- Superman #155 (August 1962) - Superman Under the Green Sun and The Downfall of Superman
- Justice League of America #13 (August 1962) - Riddle of the Robot Justice League
- World's Finest #129 (November 1962) - Joker-Luthor, Incorporated
- Superman #158 (January 1963) - Superman in Kandor
- Superman #160 (April 1963) - The Mortal Superman
- Superman #161 (May 1963) - The Last Days of Ma and Pa Kent
- Superman #162 (July 1963) - The Amazing Story of Superman-Red and Superman-Blue
- Superman #163 (August 1963) - Wonder-Man, the New Hero of Metropolis and The Goofy Superman
- Justice League of America #21 & #22 (August/September 1963) - Crisis on Earth-One! and Crisis on Earth-Two!
- Superman #164 (October 1963) - The Showdown Between Luthor and Superman
- Superman #165 (November 1963) - The Sweetheart Superman Forgot
- Superman #166 (January 1964) - The Fantastic Story of Superman's Sons
- Superman #167 (February 1964) - The Team of Luthor and Brainiac
- Superman #168 (April 1964) - Luthor - Super Hero and Lex Luthor, Daily Planet Editor
- Superman #169 (May 1964) - The Man Who Stole Superman's Secret Life
- Action Comics #314 (July 1964) - The Day Superman Became The Flash
- Justice League of America #29 & #30 (August/September 1964) - Crisis on Earth-Three! and The Most Dangerous Earth of All!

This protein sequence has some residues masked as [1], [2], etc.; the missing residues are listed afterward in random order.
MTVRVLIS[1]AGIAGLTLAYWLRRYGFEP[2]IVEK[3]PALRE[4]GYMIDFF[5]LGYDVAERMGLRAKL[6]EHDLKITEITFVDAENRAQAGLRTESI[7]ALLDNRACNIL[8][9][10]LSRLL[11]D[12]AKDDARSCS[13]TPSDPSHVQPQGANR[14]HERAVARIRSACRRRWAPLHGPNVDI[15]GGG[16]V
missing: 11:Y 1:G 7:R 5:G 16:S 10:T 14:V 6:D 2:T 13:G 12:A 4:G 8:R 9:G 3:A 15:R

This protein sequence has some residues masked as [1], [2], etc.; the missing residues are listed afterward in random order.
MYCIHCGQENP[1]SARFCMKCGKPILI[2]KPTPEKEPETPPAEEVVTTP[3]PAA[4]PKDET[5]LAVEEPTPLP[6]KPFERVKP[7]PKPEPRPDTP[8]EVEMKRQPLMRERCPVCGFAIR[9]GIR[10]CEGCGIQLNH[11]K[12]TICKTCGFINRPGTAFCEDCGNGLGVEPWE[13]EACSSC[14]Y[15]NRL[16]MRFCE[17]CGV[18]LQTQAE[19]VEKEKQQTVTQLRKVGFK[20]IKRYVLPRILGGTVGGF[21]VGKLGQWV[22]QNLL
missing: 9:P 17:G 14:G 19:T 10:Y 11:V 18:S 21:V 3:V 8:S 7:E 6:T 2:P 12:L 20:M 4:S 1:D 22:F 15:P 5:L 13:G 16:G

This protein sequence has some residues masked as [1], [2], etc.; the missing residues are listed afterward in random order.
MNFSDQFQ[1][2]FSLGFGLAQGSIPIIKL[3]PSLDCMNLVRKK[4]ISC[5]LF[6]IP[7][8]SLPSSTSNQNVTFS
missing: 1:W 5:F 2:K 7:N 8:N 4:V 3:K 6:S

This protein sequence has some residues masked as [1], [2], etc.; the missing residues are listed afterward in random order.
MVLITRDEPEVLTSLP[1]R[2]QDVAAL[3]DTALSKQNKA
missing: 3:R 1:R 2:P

- Superman #173 (November 1964) - The Triumph of Luthor and Brainiac
- Action Comics #318 (November 1964) - The Death of Luthor
- Action Comics #319 (December 1964) - The Condemned Superman
- Superman #175 (February 1965) - Clark Kent's Brother
- Superman #181 (November 1965) - The Superman of 2965
- The Legion of Super-Heroes - Archives Volume 4 (1965)
- Superman #184 (February 1966) - The Demon Under the Red Sun
- Action Comics #338 (June 1966) - Muto - Monarch of Menace
- Action Comics #339 (July 1966) - Muto versus The Man of Tomorrow
- Superman #189 (August 1966) - Krypton Lives Again
- Action Comics #346 (February 1967) - The Man Who Sold Insurance to Superman and The Case of the Superman Imposter
- Superman #194 (February 1967) - The Death of Lois Lane
- Superman #196 (May 1967) - The Star of Steel
- Superman #199 (January 1967) - Superman's Race With The Flash
- Superman #200 (October 1967) - Super-Brother Against Super-Brother
- The Flash #175 (December 1967) - Race to the End of the Universe
- Justice League of America #63 (June 1968) - Time Signs a Death Warrant for the Justice League
- Superman #211 (November 1968) - The Name of the Game is Superman!
- Superman #215 (April 1969) - Lois LaneŠ DeadŠ Yet Alive
- Superman #224 (February 1970) - Beware the Super-Genius Baby
- Action Comics #393 (October 1970) - Superman Meets Super-Houdini! and The Day Superboy Became Superman!
- Jimmy Olsen #133 (October 1970) - The Newsboy Legion
- Action Comics #394 (November 1970) - Midas of Metropolis and Requiem for a Hot Rod!
- World's Finest #198 (November 1970) - Race to Save the Universe!
- Action Comics #395 (December 1970) - The Secrets of Superman's Fortress and The Credit Card of Catastrophe
- Jimmy Olsen #134 (December 1970) - The Mountain of Judgement!
- World's Finest #199 (December 1970) - A Race to Save Time!
- Superman #233 (January 1971) - Superman Breaks Loose!
- Jimmy Olsen #135 (January 1971) - The Evil Factory!
- Superman #234 (February 1971) - How to Tame a Wild Volcano
- Jimmy Olsen #136 (February 1971) - The Saga of the D.N.Aliens